While we don’t all need to be mechanics to drive a car, a degree of understanding about how cars work certainly makes the journey more enjoyable.
Poor Process – probably the biggest problem of all is the lack of process and adherence to standards. We’ve all seen this in daily operations, including poor password standards, sharing of privileged accounts, lack of patching and upgrades and insufficient auditing to name but a few.
Following a process and keeping to standards is often seen as pedantic and detrimental to getting the job done, when in fact, following standards and policy should be applauded (assuming they are effective).
The Cost of Computing
It’s a truism to say that the cost of computing has decreased every year since commercial computing began in the 1950s. Bureau services existed because buying a computer was too expensive for most businesses. Wind forward to the 2020s, and computing can be acquired by credit card on an hourly basis from cloud service providers like Azure, AWS and Google.
So, why raise the subject of the cost of computing as a problem?
When we look at all of the issues already raised, we can see that platform diversity, complexity, network ubiquity all go towards creating highly complex computing environments. It’s incredibly easy to cut corners and not spend time putting in place, for example, effective backup and disaster recovery. It’s easy to assume that strong passwords alone guarantee against server intrusion.
As we move to consume IT resources as services, I believe that many businesses falsely assume the infrastructure is secure, reliable, and protected as part of the service offering.
I am sure that internally, all of the cloud providers deliver secure solutions and spend thousands of hours reviewing, revising and updating their systems to resolve exploits as they are discovered. However, I am also equally sure that many businesses do not do the same level of due diligence because the costs are too high to justify, even if that justification is reasonable.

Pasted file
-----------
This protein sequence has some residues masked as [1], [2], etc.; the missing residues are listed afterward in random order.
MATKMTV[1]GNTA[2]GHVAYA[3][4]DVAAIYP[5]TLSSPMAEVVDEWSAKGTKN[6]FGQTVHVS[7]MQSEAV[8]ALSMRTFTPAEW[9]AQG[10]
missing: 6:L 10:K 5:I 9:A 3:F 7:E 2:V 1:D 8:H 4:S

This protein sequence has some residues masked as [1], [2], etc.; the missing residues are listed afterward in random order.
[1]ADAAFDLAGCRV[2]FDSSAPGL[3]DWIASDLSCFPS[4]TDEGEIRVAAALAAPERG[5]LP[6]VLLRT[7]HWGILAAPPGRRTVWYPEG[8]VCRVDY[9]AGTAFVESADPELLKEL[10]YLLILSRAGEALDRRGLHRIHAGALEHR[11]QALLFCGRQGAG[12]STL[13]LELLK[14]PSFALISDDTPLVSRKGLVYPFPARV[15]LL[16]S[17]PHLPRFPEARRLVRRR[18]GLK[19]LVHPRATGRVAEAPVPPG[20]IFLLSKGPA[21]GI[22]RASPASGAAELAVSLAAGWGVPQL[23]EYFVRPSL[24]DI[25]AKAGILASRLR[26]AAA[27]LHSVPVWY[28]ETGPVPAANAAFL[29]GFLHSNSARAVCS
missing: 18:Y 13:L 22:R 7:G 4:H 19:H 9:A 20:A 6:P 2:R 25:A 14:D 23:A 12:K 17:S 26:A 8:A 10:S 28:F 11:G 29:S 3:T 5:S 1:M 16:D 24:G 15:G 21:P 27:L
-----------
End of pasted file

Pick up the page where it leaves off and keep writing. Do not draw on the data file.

As a general observation, I think businesses underestimate the risk of a ransomware attack and the subsequent impact it has on ongoing business. Ransomware insurance may offer some degree of financial protection, but reputational damage is probably worse than the initial economic costs. For example, will SolarWinds be viewed in the same light again? Will Exagrid convince customers that their Retention Time-Lock technology is good enough when the company itself paid out for a ransomware hack? In both cases, can existing and prospective customers be 100% sure that hackers left nothing behind that could compromise their systems in the future?
Marie Condo Approach to Ransomware Management
What can be done? As this article title states, the ransomware problem will never be solved. Ransomware attacks will evolve in complexity. Ransomware protection will evolve, too, always trying to plug the leaks in IT systems.
As IT professionals, we all have a role to play. Perhaps we can apply the KonMari approach to IT as an ongoing process to declutter. This means both decommissioning old systems and refreshing technologies, but at the same time, questioning whether we need to introduce yet another programming language or technology platform. If we do, how will the old technology get refreshed and replaced?
The Architect’s View™
As well as simplification, data protection needs to provide that last line of defence, with the immutability tapes offered 30 years ago. There are plenty of solutions on the market today to do this (we’ll review more in our revised Modern Data Protection e-book). So, there’s no reason not to have a fallback remedy in place.
I believe we need a root and branch review of IT and how services are built, managed and delivered. We need new frameworks that are squarely focused on data, data management and security at the core. Everything else is ephemeral by comparison because the value, as always, to businesses, is their data.